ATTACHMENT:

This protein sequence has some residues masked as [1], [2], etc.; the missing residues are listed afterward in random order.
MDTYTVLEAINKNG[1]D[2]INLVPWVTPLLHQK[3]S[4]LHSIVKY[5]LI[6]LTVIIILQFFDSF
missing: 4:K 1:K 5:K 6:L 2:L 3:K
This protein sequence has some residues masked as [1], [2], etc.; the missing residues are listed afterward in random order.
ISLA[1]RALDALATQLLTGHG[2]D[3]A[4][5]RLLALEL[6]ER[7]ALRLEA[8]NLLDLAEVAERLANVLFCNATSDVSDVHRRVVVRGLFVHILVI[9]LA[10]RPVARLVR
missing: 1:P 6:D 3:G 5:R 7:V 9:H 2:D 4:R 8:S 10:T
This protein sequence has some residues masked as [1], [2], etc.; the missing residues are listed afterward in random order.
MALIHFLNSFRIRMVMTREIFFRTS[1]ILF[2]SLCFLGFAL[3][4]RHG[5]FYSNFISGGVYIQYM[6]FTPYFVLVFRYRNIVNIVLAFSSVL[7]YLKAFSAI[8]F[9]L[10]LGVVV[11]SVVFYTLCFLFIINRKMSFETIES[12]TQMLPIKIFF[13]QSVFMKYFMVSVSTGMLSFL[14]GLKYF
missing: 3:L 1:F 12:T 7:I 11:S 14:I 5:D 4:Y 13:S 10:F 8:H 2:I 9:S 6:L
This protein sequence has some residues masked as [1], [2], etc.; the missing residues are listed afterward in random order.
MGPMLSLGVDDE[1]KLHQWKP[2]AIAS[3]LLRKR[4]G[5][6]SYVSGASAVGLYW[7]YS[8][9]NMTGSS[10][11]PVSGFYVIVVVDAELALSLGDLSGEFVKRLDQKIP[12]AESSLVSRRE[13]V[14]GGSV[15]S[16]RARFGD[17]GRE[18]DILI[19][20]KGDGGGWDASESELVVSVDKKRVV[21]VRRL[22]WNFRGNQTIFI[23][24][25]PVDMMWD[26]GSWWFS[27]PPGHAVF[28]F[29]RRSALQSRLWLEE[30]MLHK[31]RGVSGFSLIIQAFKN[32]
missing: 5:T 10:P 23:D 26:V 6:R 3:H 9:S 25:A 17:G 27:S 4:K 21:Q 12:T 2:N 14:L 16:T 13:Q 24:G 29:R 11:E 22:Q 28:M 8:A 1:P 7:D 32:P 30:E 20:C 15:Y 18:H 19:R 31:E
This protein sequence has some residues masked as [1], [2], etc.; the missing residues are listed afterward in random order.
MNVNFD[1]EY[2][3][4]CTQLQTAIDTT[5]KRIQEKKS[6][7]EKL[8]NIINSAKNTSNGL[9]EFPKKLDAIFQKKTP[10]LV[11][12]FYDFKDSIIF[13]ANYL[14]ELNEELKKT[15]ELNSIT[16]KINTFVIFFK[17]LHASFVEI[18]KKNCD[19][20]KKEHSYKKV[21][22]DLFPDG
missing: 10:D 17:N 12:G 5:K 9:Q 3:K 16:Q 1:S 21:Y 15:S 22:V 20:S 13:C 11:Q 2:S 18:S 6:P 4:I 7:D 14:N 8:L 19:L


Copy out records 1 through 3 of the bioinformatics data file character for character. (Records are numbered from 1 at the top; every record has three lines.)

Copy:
This protein sequence has some residues masked as [1], [2], etc.; the missing residues are listed afterward in random order.
MDTYTVLEAINKNG[1]D[2]INLVPWVTPLLHQK[3]S[4]LHSIVKY[5]LI[6]LTVIIILQFFDSF
missing: 4:K 1:K 5:K 6:L 2:L 3:K
This protein sequence has some residues masked as [1], [2], etc.; the missing residues are listed afterward in random order.
ISLA[1]RALDALATQLLTGHG[2]D[3]A[4][5]RLLALEL[6]ER[7]ALRLEA[8]NLLDLAEVAERLANVLFCNATSDVSDVHRRVVVRGLFVHILVI[9]LA[10]RPVARLVR
missing: 1:P 6:D 3:G 5:R 7:V 9:H 2:D 4:R 8:S 10:T
This protein sequence has some residues masked as [1], [2], etc.; the missing residues are listed afterward in random order.
MALIHFLNSFRIRMVMTREIFFRTS[1]ILF[2]SLCFLGFAL[3][4]RHG[5]FYSNFISGGVYIQYM[6]FTPYFVLVFRYRNIVNIVLAFSSVL[7]YLKAFSAI[8]F[9]L[10]LGVVV[11]SVVFYTLCFLFIINRKMSFETIES[12]TQMLPIKIFF[13]QSVFMKYFMVSVSTGMLSFL[14]GLKYF
missing: 3:L 1:F 12:T 7:I 11:S 14:I 5:D 4:Y 13:S 10:F 8:H 2:I 9:S 6:L